What business are we truly in?

In today’s constantly transforming digital landscape, particularly within telecommunications and internet services, it’s crucial to step back and reconsider: What business are we truly in?

Drawing inspiration from the insights of Theodore Levitt, a distinguished economist and Harvard Business School professor, we need to address potential myopia in our business approaches. Levitt’s paper, “Marketing Myopia”, published in the 1960s, offers critical perspectives that are astoundingly applicable in today’s industry scenarios.

Levitt was notably critical of companies that narrowly defined their businesses. For instance, he pointed out how the American railroad industry perceived itself as being strictly in the “railroad business” when they should have seen themselves in the broader “transportation business.” This limited viewpoint caused many rail companies to miss out on opportunities as transportation evolved with the advent of automobiles and aviation. They were so engrossed in rail that they failed to diversify into these new avenues, leading to a decline in their market dominance.

In another iconic observation, Levitt remarked, “People don’t want a quarter-inch drill; they want a quarter-inch hole.” This succinct statement underscores the essence of shifting from a product-centric to a customer-centric mindset. Instead of being fixated on the product itself (the drill), it’s crucial to discern the value or outcome these services render to the customer (the hole). Such a perspective ensures that companies remain relevant and valuable, focusing on solving real problems or fulfilling actual needs.

While it’s commendable to have a vast array of services, we must vigilantly avoid the pitfall of marketing myopia by concentrating solely on our offerings. Our primary objective should be facilitating efficient, secure, and smooth communication and data management for organisations and individuals. This means addressing our customers’ challenges and meeting their requirements rather than merely peddling our services.

There’s a danger in letting ego and self-deception cloud our vision. We need to proactively disrupt ourselves and adapt; otherwise, an external force will assuredly disrupt our status quo. Reflecting on history, several businesses experienced or are currently grappling with marketing myopia. Kodak, for instance, missed the digital camera revolution, allowing companies like Sony to dominate. Similarly, Nokia witnessed its market share plummet against Android and iOS.

Blockbuster, once the go-to for film rentals, failed to recognise the changing trends of media consumption, letting streaming services like Netflix offer a more convenient alternative. Blackberry dominated the early smartphone market but failed to innovate and keep pace with the intuitive interfaces of iOS and Android. Borders overlooked the digital revolution of books and paid the price when they lagged behind in the realm of e-books and online sales. Sears couldn’t compete with the rise of e-commerce and changing consumer preferences, leading to their downfall. Polaroid, despite their potential in the digital space, remained committed to instant film, leading to their decline.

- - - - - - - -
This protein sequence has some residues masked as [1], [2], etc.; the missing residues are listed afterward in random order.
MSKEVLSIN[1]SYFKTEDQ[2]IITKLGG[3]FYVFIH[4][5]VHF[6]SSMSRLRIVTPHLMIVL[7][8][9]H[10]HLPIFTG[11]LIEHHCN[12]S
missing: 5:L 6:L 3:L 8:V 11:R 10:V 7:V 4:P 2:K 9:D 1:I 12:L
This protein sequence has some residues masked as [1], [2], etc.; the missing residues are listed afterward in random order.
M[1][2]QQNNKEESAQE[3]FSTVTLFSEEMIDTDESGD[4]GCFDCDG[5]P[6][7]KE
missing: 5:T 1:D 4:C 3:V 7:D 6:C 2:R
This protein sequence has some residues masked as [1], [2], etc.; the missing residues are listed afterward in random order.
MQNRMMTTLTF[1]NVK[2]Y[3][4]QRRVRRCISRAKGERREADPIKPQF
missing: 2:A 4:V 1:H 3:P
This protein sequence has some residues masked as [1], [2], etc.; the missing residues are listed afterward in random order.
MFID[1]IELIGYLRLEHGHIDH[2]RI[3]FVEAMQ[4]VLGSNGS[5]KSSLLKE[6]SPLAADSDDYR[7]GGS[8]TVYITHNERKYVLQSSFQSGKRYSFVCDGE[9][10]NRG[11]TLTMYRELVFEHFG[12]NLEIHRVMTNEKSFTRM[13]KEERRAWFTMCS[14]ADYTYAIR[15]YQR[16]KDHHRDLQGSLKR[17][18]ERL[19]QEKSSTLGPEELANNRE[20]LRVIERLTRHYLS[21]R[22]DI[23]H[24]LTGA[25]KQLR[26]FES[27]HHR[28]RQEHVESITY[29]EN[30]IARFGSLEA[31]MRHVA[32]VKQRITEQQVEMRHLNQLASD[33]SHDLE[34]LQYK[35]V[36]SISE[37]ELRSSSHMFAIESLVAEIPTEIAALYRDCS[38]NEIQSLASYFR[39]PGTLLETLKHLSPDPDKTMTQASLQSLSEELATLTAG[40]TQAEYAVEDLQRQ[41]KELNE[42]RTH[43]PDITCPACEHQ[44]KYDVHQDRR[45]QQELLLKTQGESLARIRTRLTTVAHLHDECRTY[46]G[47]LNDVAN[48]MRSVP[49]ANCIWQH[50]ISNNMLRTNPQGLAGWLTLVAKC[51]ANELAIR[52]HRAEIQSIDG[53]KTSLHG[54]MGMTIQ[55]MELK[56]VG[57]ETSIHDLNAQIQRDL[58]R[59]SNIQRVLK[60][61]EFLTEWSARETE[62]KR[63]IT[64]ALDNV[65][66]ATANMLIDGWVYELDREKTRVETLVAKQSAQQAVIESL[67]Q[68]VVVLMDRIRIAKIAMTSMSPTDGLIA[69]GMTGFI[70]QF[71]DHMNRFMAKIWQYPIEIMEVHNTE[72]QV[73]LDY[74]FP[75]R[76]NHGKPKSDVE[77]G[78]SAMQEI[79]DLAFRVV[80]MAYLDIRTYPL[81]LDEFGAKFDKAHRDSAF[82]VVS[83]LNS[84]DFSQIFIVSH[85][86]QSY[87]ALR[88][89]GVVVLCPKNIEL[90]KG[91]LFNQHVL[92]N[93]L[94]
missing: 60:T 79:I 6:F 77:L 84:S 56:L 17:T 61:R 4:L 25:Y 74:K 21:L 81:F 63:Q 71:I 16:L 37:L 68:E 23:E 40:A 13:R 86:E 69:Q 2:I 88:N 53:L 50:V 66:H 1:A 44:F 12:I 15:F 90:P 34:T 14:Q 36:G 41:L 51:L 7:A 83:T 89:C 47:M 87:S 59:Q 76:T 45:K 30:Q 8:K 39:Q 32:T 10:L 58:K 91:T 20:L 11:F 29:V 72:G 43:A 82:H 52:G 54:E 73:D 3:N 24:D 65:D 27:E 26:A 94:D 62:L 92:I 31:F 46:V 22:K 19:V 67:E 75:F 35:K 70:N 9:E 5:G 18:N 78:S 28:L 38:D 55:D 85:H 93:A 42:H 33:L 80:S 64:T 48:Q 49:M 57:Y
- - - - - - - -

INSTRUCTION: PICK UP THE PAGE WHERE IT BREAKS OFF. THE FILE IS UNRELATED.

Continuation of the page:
In today’s competitive and rapidly changing business environment, particularly in the sphere of telecommunications, technology, and internet services, understanding and anticipating the needs of customers is paramount. As showcased by the examples mentioned, even titans in their industries can stumble if they become too narrow-minded or self-assured. The lessons from Levitt’s “Marketing Myopia” amplify the importance of self-reflection, adaptability, and understanding broader industry shifts.

Embracing a wider perspective isn’t merely a strategic move—it’s the bedrock of sustainable business philosophy. Especially in the telecommunications and technology sector, where rapid advancements are the norm, it’s essential to stay ahead, constantly gauging the industry landscape and decoding the ever-shifting desires and needs of the customer. This positions businesses to innovate in ways that not only meet but transcend customer expectations.

This commitment calls for vigilance and foresight. Merely reacting to changes won’t suffice; businesses need to be future-ready, anticipating shifts before they become evident. It demands a culture steeped in continuous learning, nimbleness, and above all, an unwavering dedication to understanding and enriching the customer experience.

Drawing it back to our core industry… Are we merely in the business of selling VoIP, Hosted PBX, UCaaS, CPaaS, SMS, Fibre, Wireless, Cyber Security, SD-WAN, Mobile Data APN, or Private Cloud hosting? Or, is our true purpose to deliver seamless, efficient, and secure communication and data platforms that strengthen both enterprises and individuals alike?

By anchoring our philosophy in the latter, we not only recognise the tangible products we offer but, more critically, the intangible value and solutions they bring to our clients. As the technological landscape keeps evolving, those who remain agile, discerning, and deeply committed to serving their customers’ true needs will undoubtedly be the vanguards of the future.

While embracing the teachings of Levitt is crucial, it is equally important to remember that adaptability and customer-centricity are not mere checkboxes but ongoing commitments. As the business world continues to evolve, those who remain agile, perceptive, and genuinely dedicated to serving their customers will be the ones to thrive and lead in the future.

Greg de Chasteauneuf, Chief Technology Officer at Saicom


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